Red Animal War from the US toured were almost constantly on tour this year, in Europe as well as in the United States. Apart from that their record label Deep Elm released a split EP including them and their label mates Slowride and finally Red Animal War's second full length "Black Phantom Crusades". Reason enough to do this interview with Justin (voice, guitar, piano).
Hey Justin how are you at the moment and do you have any special message to start this interview off?
Hello, I'm Justin. I'm in Florida at the moment visiting family for the holidays. We walked on the beach and ate good food. I'm doing fine. My special message is to listen to Led Zeppelin's "Over the Hills and Far Away" while doing interviews.
What are the latest news in Red Animal War? Are you still on tour in the US or are you taking a break right now?
We embark on a US tour next week that will take us across the mid-west and down the East coast and back to Texas. We get to play with Kimone in Boston and Sand Which Is in Baltimore, so we're excited about seeing friends.
I really like your latest record "Black Phantom Crusades" a lot, but let's talk about that one a little bit later. You were on tour in Europe earlier this year, right? How did you like this tour and with which bands did you play? How many people came to see you play each night?
We toured the entire month of April in Europe. We loved it. Losone played with us almost every night, and they're super people. We are releasing a split 7" with them soon. Other bands we liked on tour include but are not limited to: Flowshot, Cat On Form, Endearment, Yapphet Kotto and Sunshine. The number of people differed from show to show, but it was great every night. Even if there were only a handful of people there, they were excited and thankful. We love that.
Was that the first European tour for you guys or have you been here before? If so, was this tour different from previous ones in your eyes and how?
That was our first European tour and definitely not the last. The great thing about this particular tour was the hospitality and respect we got in each city. Jane in Fulda, Germany had a huge flyer for the show in the window of her little white car. She loaded and unloaded the PA equipment herself (while we weren't looking or we would have helped!) and let us sleep at her place. This is just one example of kindness we received on a nightly basis.
Which countries did you travel during this tour? Which one did you like best and why? What were/are the differences between all the countries you saw in your opinion?
We travelled to Germany, UK, CR, France, Holland for a few hours, and a few other countries I can't recall right now. I loved them all the same. Differences are hard to see in the short time we're there, but some places are greener than others. Germany has the most beautiful green hills in the world (After seeing “The Lord of the Rings” I guess that must be New Zealand – Stefan).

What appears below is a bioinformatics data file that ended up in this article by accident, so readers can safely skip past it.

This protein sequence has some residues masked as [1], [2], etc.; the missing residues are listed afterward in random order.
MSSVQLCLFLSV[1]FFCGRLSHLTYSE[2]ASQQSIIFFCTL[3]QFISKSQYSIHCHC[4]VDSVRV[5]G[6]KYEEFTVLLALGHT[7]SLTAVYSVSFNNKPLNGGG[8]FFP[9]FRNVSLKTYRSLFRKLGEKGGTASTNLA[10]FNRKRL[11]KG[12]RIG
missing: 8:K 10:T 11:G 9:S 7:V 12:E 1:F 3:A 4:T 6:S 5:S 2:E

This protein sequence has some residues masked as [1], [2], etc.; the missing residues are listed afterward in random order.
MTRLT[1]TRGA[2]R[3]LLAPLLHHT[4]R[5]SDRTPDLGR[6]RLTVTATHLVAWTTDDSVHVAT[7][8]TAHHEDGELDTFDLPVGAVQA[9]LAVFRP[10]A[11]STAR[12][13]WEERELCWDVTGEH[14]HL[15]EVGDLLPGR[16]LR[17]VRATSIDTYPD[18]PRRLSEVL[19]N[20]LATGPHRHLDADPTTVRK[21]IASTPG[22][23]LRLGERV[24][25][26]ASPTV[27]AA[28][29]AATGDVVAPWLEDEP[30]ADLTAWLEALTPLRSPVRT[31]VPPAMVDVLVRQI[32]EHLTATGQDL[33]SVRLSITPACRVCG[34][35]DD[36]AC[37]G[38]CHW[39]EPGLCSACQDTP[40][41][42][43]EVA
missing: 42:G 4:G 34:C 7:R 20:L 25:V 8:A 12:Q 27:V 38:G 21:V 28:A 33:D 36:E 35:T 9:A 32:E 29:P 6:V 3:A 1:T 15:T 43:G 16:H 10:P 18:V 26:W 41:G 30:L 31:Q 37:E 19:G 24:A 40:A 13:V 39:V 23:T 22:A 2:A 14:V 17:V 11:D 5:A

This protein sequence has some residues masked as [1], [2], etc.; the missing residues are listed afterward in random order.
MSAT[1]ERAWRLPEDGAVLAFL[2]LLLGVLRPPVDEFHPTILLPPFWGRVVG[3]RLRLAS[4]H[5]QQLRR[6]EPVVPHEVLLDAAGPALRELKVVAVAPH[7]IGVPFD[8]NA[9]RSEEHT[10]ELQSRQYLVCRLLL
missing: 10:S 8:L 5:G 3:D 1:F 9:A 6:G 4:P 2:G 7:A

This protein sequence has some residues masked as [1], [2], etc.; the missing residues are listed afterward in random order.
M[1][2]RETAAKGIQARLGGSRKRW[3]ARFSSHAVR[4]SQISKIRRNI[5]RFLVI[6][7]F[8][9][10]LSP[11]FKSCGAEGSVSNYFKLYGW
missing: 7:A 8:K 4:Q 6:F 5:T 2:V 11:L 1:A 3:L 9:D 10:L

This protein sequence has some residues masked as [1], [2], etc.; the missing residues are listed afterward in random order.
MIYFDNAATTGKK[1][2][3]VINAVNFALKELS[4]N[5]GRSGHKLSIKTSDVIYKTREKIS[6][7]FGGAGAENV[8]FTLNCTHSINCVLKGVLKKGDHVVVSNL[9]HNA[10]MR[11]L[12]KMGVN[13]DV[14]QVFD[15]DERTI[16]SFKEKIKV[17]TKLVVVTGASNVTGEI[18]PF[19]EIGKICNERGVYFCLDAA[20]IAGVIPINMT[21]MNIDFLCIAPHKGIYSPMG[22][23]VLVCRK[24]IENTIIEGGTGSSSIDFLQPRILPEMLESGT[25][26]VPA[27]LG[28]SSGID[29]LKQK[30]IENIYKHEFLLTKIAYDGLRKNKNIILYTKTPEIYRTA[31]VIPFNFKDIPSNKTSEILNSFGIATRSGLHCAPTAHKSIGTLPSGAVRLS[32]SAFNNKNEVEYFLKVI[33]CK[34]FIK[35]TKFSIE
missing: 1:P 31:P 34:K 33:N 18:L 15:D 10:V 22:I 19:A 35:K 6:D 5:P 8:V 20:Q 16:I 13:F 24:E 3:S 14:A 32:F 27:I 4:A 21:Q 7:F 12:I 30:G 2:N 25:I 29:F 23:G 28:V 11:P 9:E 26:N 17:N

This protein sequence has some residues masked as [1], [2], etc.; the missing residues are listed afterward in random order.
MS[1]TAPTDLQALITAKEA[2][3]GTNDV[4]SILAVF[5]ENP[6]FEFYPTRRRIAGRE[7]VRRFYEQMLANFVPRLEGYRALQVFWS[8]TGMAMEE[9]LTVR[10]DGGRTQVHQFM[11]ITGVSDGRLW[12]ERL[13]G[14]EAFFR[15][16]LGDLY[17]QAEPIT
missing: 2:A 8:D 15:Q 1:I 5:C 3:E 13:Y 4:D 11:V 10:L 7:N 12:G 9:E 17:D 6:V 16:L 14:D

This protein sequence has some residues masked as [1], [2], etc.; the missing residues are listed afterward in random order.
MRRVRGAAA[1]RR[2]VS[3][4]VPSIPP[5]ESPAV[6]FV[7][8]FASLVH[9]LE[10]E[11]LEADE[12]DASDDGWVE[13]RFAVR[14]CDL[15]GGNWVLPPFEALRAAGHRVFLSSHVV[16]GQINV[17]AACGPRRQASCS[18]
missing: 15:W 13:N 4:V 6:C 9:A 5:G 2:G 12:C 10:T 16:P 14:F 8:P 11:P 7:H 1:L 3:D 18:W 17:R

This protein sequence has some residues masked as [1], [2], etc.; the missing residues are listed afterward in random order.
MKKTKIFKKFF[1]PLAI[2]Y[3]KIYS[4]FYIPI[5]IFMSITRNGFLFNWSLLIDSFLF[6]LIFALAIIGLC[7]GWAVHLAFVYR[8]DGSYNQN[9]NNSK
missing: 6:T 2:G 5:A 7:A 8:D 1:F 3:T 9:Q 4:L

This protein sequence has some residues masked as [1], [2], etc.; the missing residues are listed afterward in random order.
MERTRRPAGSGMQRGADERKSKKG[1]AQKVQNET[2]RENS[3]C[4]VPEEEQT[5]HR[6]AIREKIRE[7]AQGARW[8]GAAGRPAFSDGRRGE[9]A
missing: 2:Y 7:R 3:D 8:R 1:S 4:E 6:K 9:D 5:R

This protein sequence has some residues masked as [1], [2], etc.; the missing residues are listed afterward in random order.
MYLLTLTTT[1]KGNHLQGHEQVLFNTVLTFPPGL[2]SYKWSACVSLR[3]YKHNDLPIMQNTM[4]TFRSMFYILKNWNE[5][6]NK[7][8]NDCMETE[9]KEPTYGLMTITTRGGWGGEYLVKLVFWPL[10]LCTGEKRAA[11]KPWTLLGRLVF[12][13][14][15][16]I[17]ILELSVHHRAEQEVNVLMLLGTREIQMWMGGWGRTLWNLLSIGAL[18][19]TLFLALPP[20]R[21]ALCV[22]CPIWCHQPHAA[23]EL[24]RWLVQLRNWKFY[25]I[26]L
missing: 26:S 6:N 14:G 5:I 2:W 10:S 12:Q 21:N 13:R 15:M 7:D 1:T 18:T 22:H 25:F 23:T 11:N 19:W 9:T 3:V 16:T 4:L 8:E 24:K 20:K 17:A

Speaking of your latest releases: Deep Elm put out lots of new music from Red Animal War this year, starting with the split EP with Slowride and then your second full length "Black phantom crusades". Were all those songs (those from the split as well as the album tracks) recorded during one session or did you first record the EP songs and then the album ones?
The split was recorded in the summer of 2001. “Black Phantom Crusades” was recorded in the spring of 2002.
Who came up with the idea for the split EP? You, the guys in Slowride or Deep Elm? Do you like the way the EP turned out?
We spoke to Slowride about doing something together a long time ago. John approached us later and it was very coincidental. We were excited. Slowride are not only a great band but good friends of ours that we really look up to. They tour like machines and let us practice in their space.
When you look at the cover/layout of the EP, there's this whole concept of the assassination of Kennedy. Why did you choose this topic for the EP or who came up with it? Does this particular event interest you personally? I have the impression the more years have passed since the assassination, the more people are interested in it, would you agree?
I like reading about the assassination because it seems so obvious there was a cover-up. It happened in Dallas, so John created the artwork with all this in mind. It's fucked up how many things can be right in front our face but we choose to ignore them.